In the lagoon, you are given a complimentary drink and silica face mask, although our masks didn’t stay on for too long as it started to hail for a while and we had to take shelter under one of the many bridges! It was such a beautiful and serene experience, one that was on my own bucket list, and I just cherished every moment, taking in the heat and steam from the water, the contrasting cool air and the multi-lingual conversations of other travels just as much in awe of the lagoon as Ben and I were.

Snorkelling the Silfra Fissure and Thingvellir National Park

The next day, we went from relaxed swimming in a misty hot lagoon, to survival snorkelling in two degrees celsius glacial waters between two tectonic plates. We drove to Thingvellir National Park early in the morning to take part in snorkelling the Silfra Fissure (pictured above), a rift formed between the Eurasian and North American tectonic plates.

We got kitted out in full body dry suits (which allowed us to wear regular clothes underneath for warmth), snorkel equipment, gloves and flippers and spent the morning gliding through the crystal clear glacial waters, with our heads down, looking at the colourful rocks and tectonic boundary below. I was a once in a lifetime experience and highly recommended!

After leaving Silfra, Ben and I then toured around the rest of Thingvellir National Park, taking in more waterfalls, including Oxararfoss (pictured above top), a human-made waterfall, and Thorufoss (pictured above) situated on the Laxá í Kjós river set amongst a raw, colourful, mountainous landscape. The walk to get to see Thorufoss was slippery, icy and steep, but the view at the end was so worth it.

Reynisfjara, Seljalandsfoss, Eimverk Distillery Tour and Fish and Chips

On our final day, we toured the Iceland’s southern coast, and visited Renisfjara Black Sand Beach and the monochrome Reynisdrangar basalt sea stacks (pictured above top), and Seljalandsfoss waterfall which has a drop of 60 metres and visitors can walk behind it, getting very wet in the process!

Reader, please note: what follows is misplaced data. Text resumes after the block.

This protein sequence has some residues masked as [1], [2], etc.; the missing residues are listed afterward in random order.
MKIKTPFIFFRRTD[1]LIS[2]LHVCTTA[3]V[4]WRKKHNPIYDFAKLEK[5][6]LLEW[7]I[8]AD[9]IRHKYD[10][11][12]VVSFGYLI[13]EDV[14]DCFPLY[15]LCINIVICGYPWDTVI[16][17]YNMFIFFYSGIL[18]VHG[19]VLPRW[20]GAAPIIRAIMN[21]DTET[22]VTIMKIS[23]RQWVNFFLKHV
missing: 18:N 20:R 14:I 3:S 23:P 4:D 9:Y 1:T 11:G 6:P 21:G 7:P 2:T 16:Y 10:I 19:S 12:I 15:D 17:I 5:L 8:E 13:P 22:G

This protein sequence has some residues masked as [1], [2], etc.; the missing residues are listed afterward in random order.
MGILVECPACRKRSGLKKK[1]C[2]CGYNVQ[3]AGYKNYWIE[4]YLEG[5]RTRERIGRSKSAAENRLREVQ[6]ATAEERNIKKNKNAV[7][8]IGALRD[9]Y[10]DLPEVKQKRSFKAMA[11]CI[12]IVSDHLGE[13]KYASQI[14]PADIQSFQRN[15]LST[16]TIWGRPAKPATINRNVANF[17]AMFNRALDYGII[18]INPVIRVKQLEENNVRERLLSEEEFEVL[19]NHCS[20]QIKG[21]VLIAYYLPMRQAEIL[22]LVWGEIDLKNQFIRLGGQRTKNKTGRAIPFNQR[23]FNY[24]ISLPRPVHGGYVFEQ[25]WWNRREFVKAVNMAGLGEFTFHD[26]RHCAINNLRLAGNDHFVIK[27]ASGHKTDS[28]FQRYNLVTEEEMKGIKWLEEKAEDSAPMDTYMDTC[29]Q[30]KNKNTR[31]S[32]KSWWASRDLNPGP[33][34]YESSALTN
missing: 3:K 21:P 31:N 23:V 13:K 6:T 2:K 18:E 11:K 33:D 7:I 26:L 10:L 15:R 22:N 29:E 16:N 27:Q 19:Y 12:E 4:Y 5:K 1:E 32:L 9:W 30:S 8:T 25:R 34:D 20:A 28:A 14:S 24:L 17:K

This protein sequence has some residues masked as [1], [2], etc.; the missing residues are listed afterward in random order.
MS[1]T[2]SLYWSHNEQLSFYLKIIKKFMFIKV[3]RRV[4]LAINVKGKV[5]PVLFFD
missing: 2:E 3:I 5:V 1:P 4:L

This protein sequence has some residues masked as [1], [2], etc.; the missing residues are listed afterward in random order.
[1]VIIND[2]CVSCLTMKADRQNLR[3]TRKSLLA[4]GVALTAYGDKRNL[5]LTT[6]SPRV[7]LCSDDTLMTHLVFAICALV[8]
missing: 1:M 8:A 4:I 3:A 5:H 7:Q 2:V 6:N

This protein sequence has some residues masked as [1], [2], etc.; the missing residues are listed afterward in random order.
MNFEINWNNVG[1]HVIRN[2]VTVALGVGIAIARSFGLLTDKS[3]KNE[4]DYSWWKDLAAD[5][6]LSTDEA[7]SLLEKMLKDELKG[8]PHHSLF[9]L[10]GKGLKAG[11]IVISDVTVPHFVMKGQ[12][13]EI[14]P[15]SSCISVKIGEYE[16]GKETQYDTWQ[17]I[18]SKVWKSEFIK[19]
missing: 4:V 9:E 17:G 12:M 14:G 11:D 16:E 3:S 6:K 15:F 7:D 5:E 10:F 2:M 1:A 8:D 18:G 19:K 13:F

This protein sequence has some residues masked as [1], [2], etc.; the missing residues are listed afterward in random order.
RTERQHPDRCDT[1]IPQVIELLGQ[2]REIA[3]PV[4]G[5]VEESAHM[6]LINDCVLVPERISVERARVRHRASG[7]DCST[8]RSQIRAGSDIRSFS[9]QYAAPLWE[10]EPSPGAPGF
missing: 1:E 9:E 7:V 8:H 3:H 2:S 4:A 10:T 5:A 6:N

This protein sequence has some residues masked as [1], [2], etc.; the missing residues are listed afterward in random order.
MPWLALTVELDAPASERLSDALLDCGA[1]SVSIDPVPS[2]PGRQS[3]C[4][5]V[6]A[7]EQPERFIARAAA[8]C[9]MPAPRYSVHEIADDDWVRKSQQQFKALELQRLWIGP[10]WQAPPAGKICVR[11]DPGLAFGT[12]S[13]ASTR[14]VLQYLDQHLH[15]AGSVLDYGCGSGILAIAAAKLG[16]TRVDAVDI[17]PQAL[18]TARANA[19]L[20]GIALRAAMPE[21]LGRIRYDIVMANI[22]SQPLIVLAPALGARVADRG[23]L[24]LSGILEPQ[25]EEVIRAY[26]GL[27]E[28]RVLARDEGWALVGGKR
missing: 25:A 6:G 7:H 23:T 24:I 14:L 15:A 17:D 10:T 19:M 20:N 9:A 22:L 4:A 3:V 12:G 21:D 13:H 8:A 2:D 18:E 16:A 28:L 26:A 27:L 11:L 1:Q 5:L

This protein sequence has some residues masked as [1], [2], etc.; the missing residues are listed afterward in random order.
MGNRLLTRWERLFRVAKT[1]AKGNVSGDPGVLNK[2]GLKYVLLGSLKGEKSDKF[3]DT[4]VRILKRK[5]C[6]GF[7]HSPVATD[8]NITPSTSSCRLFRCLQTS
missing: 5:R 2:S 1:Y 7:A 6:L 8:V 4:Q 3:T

On our final evening in Iceland, we booked a last minute tour of the Eimverk Distillery, Icelands first and only whisky distillery which produces a range of different spirits, from whiskies to gins and its own Brennivin, Iceland’s traditional spirit. Eventhough we had booked the tour at the last minute, it became such a memorable part of our trip, our tour guide was friendly, knowledgable and made the whole experience just perfect.

After the tour, we went for dinner at a fish and chip restaurant which came highly recommended through multiple different platforms and it did not disappoint! Fishermans Fish Shop and Kitchen was a place we had been looking forward to visiting for the length of our trip in Iceland and we were so happy to finally have dinner there on our final night. You choose your fish, side order and sauce and they then prepare and cook it using fresh locally sourced ingredients. I went for the Arctic char, which is known to swim the Silfra fissure, with chips and a garlic parsley sauce and it was so delicious!

Iceland was a once in a lifetime experience, but I am so happy that being in the UK we don’t live too far away! I would love to return and see the eastern and northern coasts, as I am sure there is so much more to see!